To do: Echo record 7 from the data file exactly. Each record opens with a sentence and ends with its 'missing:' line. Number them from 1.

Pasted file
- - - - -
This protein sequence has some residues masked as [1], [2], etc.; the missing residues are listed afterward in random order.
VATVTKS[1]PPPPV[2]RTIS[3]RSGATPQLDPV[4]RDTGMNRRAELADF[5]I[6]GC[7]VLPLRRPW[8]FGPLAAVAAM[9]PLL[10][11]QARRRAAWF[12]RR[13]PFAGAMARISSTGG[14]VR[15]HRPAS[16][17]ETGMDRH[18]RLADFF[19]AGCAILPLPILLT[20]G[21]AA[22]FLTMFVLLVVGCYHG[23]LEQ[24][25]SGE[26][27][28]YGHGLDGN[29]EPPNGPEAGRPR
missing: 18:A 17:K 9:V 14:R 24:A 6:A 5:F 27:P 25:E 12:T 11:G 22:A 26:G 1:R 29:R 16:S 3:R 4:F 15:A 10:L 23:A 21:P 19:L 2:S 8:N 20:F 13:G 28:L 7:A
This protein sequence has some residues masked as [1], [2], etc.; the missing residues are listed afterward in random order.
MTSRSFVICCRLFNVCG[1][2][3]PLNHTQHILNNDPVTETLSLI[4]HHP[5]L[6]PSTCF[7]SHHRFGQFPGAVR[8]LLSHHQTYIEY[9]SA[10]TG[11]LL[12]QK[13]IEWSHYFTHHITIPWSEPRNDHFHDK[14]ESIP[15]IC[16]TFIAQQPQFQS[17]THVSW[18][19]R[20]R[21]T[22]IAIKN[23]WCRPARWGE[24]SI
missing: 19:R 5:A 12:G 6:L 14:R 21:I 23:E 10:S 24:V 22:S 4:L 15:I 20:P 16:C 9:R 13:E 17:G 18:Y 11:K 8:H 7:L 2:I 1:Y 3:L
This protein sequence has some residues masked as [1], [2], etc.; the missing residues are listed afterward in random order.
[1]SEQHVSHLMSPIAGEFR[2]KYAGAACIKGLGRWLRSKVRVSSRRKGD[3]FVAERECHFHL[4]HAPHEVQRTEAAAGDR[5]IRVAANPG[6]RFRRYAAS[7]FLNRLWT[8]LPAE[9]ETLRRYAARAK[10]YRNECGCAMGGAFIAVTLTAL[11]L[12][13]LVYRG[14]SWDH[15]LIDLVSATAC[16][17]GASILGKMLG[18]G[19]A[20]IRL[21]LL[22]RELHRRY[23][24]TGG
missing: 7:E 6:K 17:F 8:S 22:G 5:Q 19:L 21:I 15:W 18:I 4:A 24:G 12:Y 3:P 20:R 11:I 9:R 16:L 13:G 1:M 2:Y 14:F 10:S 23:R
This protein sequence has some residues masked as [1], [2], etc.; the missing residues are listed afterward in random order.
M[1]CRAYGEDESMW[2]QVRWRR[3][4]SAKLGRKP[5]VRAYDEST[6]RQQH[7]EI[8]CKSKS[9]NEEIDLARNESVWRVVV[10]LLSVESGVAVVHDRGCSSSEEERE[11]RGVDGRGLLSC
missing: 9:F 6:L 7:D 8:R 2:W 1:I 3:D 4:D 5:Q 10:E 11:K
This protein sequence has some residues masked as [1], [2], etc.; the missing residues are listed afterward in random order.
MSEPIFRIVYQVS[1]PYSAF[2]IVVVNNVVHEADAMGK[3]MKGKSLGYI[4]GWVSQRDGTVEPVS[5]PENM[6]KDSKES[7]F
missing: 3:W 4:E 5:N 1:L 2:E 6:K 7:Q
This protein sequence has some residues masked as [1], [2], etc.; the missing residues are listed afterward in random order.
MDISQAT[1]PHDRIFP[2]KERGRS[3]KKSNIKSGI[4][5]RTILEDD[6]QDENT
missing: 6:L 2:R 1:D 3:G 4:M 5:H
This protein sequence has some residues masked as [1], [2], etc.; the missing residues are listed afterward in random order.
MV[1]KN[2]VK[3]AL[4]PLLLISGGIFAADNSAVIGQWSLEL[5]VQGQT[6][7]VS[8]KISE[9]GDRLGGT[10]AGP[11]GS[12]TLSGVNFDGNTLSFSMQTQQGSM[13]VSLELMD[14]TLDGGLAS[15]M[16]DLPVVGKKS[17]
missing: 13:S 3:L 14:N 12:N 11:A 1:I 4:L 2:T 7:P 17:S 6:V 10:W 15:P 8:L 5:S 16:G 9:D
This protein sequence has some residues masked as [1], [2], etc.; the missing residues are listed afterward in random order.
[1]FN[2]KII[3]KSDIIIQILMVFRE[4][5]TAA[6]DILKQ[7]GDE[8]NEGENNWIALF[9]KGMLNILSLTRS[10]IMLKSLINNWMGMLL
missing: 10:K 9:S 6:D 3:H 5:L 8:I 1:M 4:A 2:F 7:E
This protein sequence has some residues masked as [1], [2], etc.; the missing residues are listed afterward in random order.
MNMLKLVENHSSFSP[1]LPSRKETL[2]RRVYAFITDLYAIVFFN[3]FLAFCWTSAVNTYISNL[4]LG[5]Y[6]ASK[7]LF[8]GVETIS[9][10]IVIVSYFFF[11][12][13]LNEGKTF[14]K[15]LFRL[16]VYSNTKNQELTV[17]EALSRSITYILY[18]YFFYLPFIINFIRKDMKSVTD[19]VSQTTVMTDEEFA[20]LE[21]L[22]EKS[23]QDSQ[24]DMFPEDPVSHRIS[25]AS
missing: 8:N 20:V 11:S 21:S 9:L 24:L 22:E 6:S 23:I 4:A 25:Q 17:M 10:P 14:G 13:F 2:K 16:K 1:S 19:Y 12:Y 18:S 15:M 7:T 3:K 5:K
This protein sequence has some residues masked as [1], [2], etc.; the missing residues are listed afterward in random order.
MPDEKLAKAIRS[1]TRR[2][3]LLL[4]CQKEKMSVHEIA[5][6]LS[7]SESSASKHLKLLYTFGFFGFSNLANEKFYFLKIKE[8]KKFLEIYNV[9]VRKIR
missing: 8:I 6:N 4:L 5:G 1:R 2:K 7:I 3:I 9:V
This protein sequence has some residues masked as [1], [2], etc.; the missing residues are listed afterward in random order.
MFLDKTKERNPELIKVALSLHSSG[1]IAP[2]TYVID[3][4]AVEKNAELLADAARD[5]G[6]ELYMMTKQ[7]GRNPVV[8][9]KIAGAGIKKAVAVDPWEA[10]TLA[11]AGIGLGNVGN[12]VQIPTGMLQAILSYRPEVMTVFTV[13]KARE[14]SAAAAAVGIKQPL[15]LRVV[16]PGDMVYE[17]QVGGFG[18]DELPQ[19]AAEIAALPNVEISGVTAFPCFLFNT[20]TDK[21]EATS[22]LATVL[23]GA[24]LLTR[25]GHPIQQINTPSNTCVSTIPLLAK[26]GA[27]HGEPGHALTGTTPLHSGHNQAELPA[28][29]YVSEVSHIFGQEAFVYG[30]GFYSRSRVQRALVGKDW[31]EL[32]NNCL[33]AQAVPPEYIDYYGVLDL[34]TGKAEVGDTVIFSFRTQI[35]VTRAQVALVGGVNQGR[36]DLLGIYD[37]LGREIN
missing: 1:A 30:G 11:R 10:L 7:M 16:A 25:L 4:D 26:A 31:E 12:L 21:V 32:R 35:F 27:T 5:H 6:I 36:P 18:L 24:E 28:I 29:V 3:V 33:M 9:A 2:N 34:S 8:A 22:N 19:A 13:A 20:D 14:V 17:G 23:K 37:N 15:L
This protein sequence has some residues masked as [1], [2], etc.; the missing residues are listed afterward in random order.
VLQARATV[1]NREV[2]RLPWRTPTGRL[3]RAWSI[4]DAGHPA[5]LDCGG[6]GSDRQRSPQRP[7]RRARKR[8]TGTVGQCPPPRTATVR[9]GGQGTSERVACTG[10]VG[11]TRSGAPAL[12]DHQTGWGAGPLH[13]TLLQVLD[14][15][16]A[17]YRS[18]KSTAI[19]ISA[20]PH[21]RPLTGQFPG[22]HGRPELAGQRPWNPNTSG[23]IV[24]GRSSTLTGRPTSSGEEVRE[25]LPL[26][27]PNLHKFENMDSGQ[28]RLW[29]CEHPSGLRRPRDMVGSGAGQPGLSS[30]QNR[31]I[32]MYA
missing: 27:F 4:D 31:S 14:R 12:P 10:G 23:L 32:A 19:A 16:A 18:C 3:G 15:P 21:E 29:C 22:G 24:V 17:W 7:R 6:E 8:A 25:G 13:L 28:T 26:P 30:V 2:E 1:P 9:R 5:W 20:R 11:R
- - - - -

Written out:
This protein sequence has some residues masked as [1], [2], etc.; the missing residues are listed afterward in random order.
MV[1]KN[2]VK[3]AL[4]PLLLISGGIFAADNSAVIGQWSLEL[5]VQGQT[6][7]VS[8]KISE[9]GDRLGGT[10]AGP[11]GS[12]TLSGVNFDGNTLSFSMQTQQGSM[13]VSLELMD[14]TLDGGLAS[15]M[16]DLPVVGKKS[17]
missing: 13:S 3:L 14:N 12:N 11:A 1:I 4:L 2:T 7:P 17:S 6:V 10:W 15:P 8:L 5:S 16:G 9:D